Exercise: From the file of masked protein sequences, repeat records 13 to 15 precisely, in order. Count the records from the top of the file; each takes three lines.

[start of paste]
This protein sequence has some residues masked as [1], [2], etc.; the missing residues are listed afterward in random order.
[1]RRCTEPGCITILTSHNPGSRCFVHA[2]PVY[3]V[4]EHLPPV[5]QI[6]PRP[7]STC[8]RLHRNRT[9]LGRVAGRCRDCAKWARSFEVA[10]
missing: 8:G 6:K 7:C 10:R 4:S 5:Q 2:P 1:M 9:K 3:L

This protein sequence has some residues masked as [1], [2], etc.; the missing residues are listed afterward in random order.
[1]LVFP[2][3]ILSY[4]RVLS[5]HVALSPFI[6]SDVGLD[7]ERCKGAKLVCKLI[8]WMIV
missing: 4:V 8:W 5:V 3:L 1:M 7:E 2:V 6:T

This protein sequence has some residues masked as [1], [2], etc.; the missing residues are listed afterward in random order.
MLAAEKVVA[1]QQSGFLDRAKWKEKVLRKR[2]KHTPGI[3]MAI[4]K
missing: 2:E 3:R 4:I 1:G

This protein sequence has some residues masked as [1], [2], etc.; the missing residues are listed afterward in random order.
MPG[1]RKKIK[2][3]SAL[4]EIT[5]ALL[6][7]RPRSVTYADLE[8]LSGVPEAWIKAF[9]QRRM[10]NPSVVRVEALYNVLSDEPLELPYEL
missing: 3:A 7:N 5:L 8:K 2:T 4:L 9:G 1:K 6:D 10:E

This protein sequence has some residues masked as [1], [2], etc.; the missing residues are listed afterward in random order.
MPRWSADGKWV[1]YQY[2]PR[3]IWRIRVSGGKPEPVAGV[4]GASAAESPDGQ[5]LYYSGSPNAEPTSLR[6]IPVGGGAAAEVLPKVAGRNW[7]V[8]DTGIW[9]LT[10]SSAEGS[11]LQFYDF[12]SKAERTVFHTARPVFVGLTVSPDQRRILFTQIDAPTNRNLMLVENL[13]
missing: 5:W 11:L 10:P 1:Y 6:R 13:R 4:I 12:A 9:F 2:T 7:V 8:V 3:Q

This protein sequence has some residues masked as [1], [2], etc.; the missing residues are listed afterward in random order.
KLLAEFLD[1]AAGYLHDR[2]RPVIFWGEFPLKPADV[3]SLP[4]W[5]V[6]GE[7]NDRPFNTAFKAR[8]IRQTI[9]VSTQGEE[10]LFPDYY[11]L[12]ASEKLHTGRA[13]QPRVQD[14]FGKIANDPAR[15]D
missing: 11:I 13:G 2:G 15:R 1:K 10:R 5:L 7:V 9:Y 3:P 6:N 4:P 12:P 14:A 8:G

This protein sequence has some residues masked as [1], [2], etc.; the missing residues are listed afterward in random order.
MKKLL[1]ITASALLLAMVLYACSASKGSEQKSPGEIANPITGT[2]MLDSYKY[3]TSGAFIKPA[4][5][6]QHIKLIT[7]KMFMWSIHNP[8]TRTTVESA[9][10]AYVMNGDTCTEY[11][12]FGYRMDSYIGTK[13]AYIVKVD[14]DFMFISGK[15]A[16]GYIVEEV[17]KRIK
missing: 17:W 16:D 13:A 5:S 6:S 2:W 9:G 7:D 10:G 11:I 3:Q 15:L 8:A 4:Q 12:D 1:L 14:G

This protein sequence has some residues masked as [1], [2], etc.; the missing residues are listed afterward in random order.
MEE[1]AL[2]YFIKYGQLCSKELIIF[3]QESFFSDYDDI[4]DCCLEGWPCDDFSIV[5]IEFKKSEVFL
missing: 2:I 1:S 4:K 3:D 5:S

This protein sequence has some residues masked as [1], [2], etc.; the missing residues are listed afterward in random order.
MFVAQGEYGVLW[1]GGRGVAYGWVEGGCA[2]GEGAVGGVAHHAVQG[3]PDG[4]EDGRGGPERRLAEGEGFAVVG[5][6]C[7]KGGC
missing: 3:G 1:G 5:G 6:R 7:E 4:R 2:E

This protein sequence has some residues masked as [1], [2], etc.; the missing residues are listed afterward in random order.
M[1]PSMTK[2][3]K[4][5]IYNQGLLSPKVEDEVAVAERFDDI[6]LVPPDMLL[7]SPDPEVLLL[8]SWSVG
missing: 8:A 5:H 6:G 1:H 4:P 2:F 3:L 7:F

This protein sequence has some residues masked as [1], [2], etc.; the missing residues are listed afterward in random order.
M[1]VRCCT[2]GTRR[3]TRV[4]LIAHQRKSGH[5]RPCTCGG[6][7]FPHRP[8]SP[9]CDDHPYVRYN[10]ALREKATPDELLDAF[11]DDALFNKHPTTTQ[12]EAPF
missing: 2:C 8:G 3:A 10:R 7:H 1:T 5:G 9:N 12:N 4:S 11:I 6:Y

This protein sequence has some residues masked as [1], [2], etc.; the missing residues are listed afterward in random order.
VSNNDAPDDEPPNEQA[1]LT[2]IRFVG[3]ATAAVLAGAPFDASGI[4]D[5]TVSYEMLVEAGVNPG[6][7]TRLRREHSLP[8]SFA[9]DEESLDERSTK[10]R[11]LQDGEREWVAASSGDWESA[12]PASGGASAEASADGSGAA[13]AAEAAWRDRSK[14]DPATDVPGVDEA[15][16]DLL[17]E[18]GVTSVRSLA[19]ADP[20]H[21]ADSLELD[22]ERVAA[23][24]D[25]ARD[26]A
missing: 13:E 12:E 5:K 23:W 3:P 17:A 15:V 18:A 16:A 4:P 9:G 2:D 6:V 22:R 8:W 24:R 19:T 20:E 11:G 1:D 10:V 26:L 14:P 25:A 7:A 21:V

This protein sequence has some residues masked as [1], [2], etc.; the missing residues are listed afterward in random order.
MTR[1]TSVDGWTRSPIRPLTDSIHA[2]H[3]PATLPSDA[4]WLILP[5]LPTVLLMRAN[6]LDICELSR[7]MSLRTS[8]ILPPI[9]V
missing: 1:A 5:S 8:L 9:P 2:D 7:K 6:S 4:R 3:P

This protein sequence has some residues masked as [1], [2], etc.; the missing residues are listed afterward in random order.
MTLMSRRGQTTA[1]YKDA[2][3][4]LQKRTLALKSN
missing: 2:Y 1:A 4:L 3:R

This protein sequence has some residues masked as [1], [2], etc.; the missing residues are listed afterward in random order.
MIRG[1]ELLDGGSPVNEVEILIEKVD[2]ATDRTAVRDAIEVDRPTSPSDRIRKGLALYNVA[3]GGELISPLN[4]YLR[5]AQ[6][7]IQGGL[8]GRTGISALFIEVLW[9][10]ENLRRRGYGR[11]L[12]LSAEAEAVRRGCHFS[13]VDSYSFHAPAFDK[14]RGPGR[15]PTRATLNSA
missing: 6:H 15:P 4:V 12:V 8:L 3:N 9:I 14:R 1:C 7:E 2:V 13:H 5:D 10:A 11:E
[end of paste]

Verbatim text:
This protein sequence has some residues masked as [1], [2], etc.; the missing residues are listed afterward in random order.
MTR[1]TSVDGWTRSPIRPLTDSIHA[2]H[3]PATLPSDA[4]WLILP[5]LPTVLLMRAN[6]LDICELSR[7]MSLRTS[8]ILPPI[9]V
missing: 1:A 5:S 8:L 9:P 2:D 7:K 6:S 4:R 3:P

This protein sequence has some residues masked as [1], [2], etc.; the missing residues are listed afterward in random order.
MTLMSRRGQTTA[1]YKDA[2][3][4]LQKRTLALKSN
missing: 2:Y 1:A 4:L 3:R

This protein sequence has some residues masked as [1], [2], etc.; the missing residues are listed afterward in random order.
MIRG[1]ELLDGGSPVNEVEILIEKVD[2]ATDRTAVRDAIEVDRPTSPSDRIRKGLALYNVA[3]GGELISPLN[4]YLR[5]AQ[6][7]IQGGL[8]GRTGISALFIEVLW[9][10]ENLRRRGYGR[11]L[12]LSAEAEAVRRGCHFS[13]VDSYSFHAPAFDK[14]RGPGR[15]PTRATLNSA
missing: 6:H 15:P 4:V 12:V 8:L 3:N 9:I 14:R 1:C 7:E 2:V 13:H 5:D 10:A 11:E